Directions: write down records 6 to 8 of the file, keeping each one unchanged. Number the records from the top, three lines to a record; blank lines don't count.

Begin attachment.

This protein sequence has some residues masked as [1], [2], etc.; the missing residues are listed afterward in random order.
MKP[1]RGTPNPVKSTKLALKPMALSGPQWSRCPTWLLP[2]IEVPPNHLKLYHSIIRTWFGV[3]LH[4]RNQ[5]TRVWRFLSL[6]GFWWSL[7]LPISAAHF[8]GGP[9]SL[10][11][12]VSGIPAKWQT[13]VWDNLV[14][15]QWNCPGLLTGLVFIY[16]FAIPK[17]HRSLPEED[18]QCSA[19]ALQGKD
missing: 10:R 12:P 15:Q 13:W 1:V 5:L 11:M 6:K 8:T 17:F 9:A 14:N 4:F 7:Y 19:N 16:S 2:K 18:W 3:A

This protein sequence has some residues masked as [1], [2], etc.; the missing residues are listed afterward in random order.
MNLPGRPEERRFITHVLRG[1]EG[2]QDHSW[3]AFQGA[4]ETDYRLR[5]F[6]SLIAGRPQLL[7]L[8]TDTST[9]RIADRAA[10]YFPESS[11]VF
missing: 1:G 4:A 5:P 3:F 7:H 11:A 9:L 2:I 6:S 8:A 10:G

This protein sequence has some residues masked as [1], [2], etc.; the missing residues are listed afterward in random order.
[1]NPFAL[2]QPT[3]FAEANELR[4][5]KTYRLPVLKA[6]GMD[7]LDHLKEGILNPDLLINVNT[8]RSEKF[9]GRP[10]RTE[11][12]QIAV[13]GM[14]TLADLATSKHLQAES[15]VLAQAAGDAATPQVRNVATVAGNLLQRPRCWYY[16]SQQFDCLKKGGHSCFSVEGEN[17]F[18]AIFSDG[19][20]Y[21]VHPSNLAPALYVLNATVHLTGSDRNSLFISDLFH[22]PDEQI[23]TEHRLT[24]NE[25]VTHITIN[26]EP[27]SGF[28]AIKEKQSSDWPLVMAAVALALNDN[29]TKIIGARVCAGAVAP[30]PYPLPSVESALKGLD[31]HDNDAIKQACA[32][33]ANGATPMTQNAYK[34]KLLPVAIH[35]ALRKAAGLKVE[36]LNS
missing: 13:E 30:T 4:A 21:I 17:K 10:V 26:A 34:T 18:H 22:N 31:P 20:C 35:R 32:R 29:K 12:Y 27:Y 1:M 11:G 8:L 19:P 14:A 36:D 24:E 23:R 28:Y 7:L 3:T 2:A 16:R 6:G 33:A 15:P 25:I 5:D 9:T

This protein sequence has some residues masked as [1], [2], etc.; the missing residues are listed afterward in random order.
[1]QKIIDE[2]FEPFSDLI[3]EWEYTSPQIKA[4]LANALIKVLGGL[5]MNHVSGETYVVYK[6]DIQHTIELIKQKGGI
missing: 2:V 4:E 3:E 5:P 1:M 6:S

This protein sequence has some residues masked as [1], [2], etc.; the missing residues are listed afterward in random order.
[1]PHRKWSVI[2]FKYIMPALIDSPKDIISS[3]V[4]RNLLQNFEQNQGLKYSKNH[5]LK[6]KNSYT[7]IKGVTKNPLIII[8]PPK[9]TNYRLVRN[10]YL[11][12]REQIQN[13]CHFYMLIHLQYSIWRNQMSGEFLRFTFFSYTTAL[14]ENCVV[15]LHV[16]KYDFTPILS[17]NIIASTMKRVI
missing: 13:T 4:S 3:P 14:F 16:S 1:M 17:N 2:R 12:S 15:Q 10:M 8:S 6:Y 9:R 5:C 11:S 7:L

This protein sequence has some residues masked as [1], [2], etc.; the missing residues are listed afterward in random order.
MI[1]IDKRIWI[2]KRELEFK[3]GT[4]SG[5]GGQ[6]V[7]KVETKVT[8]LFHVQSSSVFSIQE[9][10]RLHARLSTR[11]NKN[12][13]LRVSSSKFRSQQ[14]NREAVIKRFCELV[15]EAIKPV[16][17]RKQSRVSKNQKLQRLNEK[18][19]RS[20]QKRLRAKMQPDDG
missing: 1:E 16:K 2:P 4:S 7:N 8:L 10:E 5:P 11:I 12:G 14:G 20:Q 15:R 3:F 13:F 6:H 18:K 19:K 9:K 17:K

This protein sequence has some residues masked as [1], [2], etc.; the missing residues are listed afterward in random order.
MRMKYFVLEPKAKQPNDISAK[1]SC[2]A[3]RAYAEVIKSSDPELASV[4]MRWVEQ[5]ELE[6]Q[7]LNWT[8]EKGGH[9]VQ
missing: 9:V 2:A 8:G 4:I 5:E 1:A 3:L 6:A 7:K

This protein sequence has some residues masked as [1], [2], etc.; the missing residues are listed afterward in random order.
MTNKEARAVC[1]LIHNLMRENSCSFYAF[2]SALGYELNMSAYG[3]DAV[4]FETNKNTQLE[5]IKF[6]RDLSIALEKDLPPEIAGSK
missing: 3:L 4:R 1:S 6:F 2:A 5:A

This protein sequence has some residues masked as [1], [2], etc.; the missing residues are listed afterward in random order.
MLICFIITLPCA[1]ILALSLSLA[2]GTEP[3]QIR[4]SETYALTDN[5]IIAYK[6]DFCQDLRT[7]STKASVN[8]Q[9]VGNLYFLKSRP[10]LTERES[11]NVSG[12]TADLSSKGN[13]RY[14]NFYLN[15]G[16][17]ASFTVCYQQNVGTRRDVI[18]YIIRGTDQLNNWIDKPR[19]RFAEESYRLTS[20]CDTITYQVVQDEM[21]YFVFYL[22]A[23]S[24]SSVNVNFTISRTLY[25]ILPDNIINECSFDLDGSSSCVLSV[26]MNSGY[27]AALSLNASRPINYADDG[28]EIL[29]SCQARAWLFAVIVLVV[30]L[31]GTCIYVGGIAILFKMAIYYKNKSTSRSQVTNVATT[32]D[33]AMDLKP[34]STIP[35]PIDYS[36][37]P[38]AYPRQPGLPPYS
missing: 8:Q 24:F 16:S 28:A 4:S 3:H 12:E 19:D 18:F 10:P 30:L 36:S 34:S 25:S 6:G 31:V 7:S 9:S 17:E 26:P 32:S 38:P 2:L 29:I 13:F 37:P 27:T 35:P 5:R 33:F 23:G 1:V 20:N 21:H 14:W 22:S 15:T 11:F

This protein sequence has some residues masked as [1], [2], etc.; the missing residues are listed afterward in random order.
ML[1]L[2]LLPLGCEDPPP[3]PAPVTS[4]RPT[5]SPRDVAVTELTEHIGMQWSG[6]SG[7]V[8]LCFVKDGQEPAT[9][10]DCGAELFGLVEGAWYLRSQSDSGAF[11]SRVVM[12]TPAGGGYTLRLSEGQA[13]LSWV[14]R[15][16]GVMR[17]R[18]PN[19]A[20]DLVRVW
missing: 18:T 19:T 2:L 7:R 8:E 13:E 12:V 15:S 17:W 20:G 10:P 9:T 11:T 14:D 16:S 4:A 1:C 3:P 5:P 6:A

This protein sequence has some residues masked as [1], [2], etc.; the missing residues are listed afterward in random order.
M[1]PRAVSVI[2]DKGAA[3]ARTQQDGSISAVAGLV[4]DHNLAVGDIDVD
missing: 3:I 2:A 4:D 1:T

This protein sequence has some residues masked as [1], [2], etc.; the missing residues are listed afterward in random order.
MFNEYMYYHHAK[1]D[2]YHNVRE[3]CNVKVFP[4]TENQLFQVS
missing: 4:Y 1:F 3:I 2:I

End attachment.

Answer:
This protein sequence has some residues masked as [1], [2], etc.; the missing residues are listed afterward in random order.
MI[1]IDKRIWI[2]KRELEFK[3]GT[4]SG[5]GGQ[6]V[7]KVETKVT[8]LFHVQSSSVFSIQE[9][10]RLHARLSTR[11]NKN[12][13]LRVSSSKFRSQQ[14]NREAVIKRFCELV[15]EAIKPV[16][17]RKQSRVSKNQKLQRLNEK[18][19]RS[20]QKRLRAKMQPDDG
missing: 1:E 16:K 2:P 4:S 7:N 8:L 10:E 5:P 11:I 12:G 14:G 20:Q 15:R 3:F 13:F 6:H 18:K 19:K 9:K 17:K

This protein sequence has some residues masked as [1], [2], etc.; the missing residues are listed afterward in random order.
MRMKYFVLEPKAKQPNDISAK[1]SC[2]A[3]RAYAEVIKSSDPELASV[4]MRWVEQ[5]ELE[6]Q[7]LNWT[8]EKGGH[9]VQ
missing: 9:V 2:A 8:G 4:I 5:E 1:A 3:L 6:A 7:K

This protein sequence has some residues masked as [1], [2], etc.; the missing residues are listed afterward in random order.
MTNKEARAVC[1]LIHNLMRENSCSFYAF[2]SALGYELNMSAYG[3]DAV[4]FETNKNTQLE[5]IKF[6]RDLSIALEKDLPPEIAGSK
missing: 3:L 4:R 1:S 6:F 2:A 5:A